House Speaker Paul D. Ryan (R-Wisc.) released a broad GOP proposal Tuesday to roll back federal regulations on a wide range of issues including the environment, labor and rules on financial institutions following the 2008 economic crisis.
The aim is to give states more control over of the regulatory process and it is the third installment in Ryan’s agenda project, which the speaker launched earlier this year to allow rank-and-file members to help craft a policy blueprint ahead of the election in November.
Ryan plans to continue rolling out the remaining three segments–on tax reform, healthcare and the constitution–ahead of the party’s nominating convention in July.
The 57-page document to compiles a detailed list of bills that GOP members have introduced to dismantle many of President Obama’s signature reforms like the Clean Power Plan and the Dodd-Frank Wall Street reform bill. It also includes a proposal to repeal “all climate-change regulations under the Clean Air Act.”
The proposals could provide areas of common ground between House Republicans and presumptive GOP presidential nominee Donald Trump. Ryan and Trump have had an uneasy relationship in recent weeks as Republicans in Washington have tried to grapple with how to embrace their party’s often unpredictable nominee.
Trump has been critical of Obama’s regulatory regime, going so far as to say he would eliminate the Environmental Protection Agency and repeal Dodd-Frank. Ryan said Tuesday that believes Trump shares policy goals with the House GOP.
“We feel very confident that our presumptive nominee is comfortable with this agenda,” Ryan told reporters at an event outside the Labor Department.
Republicans have long argued that Obama’s focus on government regulation has hindered economic growth by preventing entrepreneurs and businesses from growing the economy. The GOP outline frames the full slate of reforms as a key element of the party’s economic agenda.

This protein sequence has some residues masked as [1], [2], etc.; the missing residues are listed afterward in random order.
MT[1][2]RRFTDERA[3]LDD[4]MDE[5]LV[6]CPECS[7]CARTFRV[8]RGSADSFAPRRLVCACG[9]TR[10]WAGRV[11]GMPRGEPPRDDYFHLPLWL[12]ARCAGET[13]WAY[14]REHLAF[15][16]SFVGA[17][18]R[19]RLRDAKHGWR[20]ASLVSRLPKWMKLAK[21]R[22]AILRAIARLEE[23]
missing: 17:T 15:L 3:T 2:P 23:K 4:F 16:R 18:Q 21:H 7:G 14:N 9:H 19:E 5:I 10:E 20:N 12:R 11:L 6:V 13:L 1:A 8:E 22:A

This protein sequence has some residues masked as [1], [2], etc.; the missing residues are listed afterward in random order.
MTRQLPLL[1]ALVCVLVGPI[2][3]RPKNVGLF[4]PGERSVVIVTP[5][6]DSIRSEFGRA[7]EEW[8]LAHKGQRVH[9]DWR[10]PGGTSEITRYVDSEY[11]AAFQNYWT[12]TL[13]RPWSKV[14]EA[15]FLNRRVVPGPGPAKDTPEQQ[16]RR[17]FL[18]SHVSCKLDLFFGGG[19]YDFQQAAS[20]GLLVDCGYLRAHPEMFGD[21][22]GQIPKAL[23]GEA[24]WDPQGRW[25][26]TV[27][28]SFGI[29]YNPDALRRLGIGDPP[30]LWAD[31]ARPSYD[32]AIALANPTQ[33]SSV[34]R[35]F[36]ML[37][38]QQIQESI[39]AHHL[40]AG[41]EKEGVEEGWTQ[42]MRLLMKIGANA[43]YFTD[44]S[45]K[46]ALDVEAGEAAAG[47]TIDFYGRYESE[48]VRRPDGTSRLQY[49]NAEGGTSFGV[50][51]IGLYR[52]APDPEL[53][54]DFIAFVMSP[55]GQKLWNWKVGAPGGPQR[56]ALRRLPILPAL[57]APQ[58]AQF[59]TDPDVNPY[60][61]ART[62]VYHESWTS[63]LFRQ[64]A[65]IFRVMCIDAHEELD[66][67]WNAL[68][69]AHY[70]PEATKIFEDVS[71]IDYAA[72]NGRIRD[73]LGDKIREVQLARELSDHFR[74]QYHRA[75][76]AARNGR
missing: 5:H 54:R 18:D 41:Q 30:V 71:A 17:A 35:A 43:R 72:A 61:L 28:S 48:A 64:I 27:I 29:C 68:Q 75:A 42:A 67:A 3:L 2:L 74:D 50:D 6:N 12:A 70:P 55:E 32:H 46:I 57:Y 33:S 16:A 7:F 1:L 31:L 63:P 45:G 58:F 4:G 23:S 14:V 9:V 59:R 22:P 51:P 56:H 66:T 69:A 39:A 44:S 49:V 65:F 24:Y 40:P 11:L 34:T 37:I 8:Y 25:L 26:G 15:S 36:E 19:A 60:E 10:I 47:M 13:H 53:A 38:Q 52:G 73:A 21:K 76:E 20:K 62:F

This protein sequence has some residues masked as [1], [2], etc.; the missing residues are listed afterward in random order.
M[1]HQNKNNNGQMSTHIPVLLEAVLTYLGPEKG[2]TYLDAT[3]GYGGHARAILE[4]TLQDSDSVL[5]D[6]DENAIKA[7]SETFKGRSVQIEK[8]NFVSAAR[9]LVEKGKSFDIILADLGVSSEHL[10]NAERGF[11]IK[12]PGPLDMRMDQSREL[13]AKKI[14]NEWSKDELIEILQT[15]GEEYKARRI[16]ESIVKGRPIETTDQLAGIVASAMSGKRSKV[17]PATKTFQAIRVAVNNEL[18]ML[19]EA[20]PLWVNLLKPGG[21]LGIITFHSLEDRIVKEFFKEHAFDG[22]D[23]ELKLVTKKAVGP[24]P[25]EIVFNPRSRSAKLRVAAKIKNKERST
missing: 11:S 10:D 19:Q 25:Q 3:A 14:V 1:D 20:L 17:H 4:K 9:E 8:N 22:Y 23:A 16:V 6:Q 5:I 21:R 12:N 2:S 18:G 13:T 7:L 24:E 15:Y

“What federal agencies need more than anything else is some humility,” the report reads. “At the very least, new and existing federal regulations can be modernized to inflict far less economic pain.”
Meanwhile Democrats criticized the GOP proposals as dangerous for workers and the environment.
“Economic studies have shown that regulations help our economy, not burden it,” said Rep. John Conyers (D-Mich.) the top Democrat on the House Judiciary Committee. “More importantly, regulations ensure better working conditions, a cleaner environment, and safer and more innovative products.”
Unlike previous planks of Ryan’s agenda, the regulatory portion focuses heavily on existing legislation that has been drafted or passed in the House. By including specific bills and actions the document provides a more specific outline of how a GOP-led Congress could work to dismantle Obama’s reforms.
The opportunity to find common ground over policy proposals could be a welcome change for Republicans who have been forced in recent weeks to answer a battery of questions about Trump’s statements on Muslim immigrants, racially-charged criticism of a judge of Mexican descent and repeatedly calling Sen. Elizabeth Warren (D-Mass.) “Pocahontas.”
The House GOP proposal could also have broad appeal for Republicans in the Senate. A large portion of the document focuses on increasing U.S. energy production by slashing regulations on the coal industry, a pet issue for Senate Majority Leader Mitch McConnell (R-Ky.). It also includes reducing hurdles for companies looking to expand offshore drilling or tap into resources on federal lands.